An artist named Ava Roth has stepped in to make a mark with her beautiful beehive art pieces. The Toronto-based artist has managed to break the limit of expectations by collaborating with master beekeeper Mylee Nordin and humming honey bees to add stars to her art platter. She comes with organic matter occupying the center of her framed art pieces.
It is not rare to find artists catching up with nature time and again. Their art pieces manage to get the enticing collaboration on in full shimmer. However, some artists stand out by letting nature play a larger role in their creations. They make use of natural processes to add stars to their art venture. An artist named Ava Roth adds her name to that board with her stunning art pieces. They shine at their best with bee hives abutting them.
The Toronto-based artist does not only appreciate but gets along with nature. She makes the best of the power of Mother Nature to set a mark in the art domain. For instance, she recently came up with her masterpieces that celebrated the fact to the full. Taking it to another level, she ended up collaborating with the master beekeeper Mylee Nordin. Not just that, she also gave an invitation to the high on energy bees. Making a note of their love for nectar, she initiated her spree in that way.
She set the ground right for her buzzing companions to work with organic elements. She ended up stitching leaves, porcupine quills, twigs, rose quartz, and other organic matter for goading them to work their magic out. To her delight, they accepted her offer. They obliged her by putting up beautiful hexagonal cells around her offering. The waxy structure went a long way in yielding an exceptional charm to her art pieces. They went ahead to complement her ideas and works. Not just that, their efforts teamed up with her efforts to take that part to another level.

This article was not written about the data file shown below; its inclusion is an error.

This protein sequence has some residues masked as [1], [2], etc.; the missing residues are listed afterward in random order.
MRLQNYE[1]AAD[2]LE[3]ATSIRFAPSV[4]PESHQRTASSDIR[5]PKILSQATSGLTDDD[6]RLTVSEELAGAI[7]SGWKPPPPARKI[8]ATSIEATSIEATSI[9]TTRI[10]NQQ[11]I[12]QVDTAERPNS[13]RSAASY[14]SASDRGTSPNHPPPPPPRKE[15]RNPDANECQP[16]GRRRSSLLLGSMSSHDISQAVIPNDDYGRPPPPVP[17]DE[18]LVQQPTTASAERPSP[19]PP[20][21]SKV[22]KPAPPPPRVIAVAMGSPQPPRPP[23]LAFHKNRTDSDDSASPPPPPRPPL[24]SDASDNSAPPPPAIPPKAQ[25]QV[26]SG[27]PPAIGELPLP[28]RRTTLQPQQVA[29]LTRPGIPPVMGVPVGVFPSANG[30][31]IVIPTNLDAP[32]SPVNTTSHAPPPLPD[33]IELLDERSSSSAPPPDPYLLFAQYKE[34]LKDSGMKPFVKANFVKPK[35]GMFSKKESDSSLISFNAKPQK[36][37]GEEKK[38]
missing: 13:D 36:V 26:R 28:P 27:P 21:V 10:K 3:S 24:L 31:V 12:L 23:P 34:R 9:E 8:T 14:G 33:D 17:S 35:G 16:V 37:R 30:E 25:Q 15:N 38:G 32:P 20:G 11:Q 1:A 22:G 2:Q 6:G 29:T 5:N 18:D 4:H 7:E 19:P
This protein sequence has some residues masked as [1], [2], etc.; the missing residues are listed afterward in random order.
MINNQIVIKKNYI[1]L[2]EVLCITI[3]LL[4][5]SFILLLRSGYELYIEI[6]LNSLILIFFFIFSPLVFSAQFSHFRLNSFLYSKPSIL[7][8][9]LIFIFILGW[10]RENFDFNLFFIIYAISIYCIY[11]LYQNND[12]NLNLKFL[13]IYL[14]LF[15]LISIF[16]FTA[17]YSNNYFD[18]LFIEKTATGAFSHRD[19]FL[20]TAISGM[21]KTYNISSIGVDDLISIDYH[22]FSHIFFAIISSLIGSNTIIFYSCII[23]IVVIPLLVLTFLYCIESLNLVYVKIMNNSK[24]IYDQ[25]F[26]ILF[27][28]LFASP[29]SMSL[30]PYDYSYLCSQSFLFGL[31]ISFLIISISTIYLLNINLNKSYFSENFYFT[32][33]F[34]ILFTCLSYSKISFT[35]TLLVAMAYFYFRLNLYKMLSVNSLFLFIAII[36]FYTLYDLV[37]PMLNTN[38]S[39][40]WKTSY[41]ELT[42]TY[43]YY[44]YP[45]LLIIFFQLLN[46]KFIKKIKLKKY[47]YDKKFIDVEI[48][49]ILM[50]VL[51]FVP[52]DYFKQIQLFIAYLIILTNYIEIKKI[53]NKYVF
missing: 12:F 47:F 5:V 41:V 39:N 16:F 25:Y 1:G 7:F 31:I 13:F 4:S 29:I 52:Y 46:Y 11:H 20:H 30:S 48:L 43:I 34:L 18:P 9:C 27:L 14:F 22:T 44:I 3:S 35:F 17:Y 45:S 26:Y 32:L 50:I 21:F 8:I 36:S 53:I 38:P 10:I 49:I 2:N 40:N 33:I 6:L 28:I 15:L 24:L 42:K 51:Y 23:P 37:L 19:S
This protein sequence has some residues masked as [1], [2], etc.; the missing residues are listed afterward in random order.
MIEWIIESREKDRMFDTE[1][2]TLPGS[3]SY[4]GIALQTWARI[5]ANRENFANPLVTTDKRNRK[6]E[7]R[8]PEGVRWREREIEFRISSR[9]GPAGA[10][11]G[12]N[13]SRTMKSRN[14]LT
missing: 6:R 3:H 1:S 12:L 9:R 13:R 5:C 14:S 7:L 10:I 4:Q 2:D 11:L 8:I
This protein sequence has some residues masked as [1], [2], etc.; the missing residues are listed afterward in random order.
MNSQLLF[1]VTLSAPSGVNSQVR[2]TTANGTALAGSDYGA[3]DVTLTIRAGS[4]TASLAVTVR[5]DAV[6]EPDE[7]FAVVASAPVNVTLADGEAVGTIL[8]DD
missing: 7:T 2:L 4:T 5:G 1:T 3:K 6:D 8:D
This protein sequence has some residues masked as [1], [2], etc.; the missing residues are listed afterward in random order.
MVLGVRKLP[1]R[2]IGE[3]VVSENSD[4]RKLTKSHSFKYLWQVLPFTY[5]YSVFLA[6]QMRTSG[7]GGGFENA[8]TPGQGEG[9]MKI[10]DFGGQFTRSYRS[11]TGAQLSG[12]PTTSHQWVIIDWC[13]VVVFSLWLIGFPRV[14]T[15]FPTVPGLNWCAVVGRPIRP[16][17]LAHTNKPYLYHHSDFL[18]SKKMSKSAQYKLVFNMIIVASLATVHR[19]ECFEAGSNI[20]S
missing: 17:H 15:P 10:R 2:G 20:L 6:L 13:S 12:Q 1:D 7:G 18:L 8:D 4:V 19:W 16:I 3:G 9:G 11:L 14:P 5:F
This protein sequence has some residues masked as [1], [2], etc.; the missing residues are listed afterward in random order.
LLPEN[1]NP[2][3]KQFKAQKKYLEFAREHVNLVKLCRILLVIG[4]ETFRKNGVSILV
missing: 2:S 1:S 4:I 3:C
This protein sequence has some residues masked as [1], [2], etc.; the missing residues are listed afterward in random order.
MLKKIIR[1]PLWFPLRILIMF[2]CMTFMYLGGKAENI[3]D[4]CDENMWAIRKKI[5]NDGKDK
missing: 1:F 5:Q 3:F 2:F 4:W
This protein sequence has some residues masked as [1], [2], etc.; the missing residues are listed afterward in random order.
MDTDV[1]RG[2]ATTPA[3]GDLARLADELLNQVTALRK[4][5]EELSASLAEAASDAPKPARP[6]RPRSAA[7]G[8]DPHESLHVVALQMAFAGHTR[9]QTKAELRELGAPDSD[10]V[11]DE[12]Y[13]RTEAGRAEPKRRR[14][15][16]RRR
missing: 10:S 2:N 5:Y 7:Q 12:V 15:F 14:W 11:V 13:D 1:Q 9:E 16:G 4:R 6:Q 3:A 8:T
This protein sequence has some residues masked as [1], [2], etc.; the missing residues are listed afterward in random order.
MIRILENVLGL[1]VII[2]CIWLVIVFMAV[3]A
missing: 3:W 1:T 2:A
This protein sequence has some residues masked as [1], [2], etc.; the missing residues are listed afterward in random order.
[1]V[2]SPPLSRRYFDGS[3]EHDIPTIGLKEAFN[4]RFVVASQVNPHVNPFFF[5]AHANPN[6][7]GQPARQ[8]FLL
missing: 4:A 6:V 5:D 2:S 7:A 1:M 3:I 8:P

Adding to that, she also came with inner and outer frames with woodworker Bernoel Dela Vega. That helped in working out a line between her and bees’ work (Langstroth hives). Not just that, it also went ahead to provide a background to her art pieces. For instance, in “Honeybee Collaboration: Tulip Tree Leaf and French Knots” (natural honeycomb, paper, encaustic medium, leaf, thread in Canadian Maple frame, 17.5 x 17.5 inches), one can see a leaf shimmering at the center of the frame. The waxy structures get around adding stars to that note.
“Honeybee Collaboration: Honeycomb and Twigs” (natural honeycomb, paper, encaustic medium, twigs, thread, gold seed beads in Canadian Pine frame, 17.5 x 17.5 inches) wins hearts with twigs stealing the show in a bee-hive vase in the frame. “Porcupine quills, Green and Gold” (encaustic, Japanese tissue, porcupine quills, seed beads and thread in an embroidery hoop, embedded in honeycomb, 17.5 x 17.5 inches)makes another addition to the enticing golden background.
Taking on her work, she said, “I recognize that Langstroth hives are not a natural habitat for bees, but neither are most of the spaces that humans find themselves occupying right now. Ultimately, this project is about exploring the ways in which humans collide with the natural environment today and finding ways to make making something beautiful from this specific time and place.”
Adding to that, she shared, “This means working in cities, in manufactured hives, in the midst of enormous environmental and political despair.” Taking on the frame part, she said, “Each piece requires some kind of border that separates my work from the bees’ work.”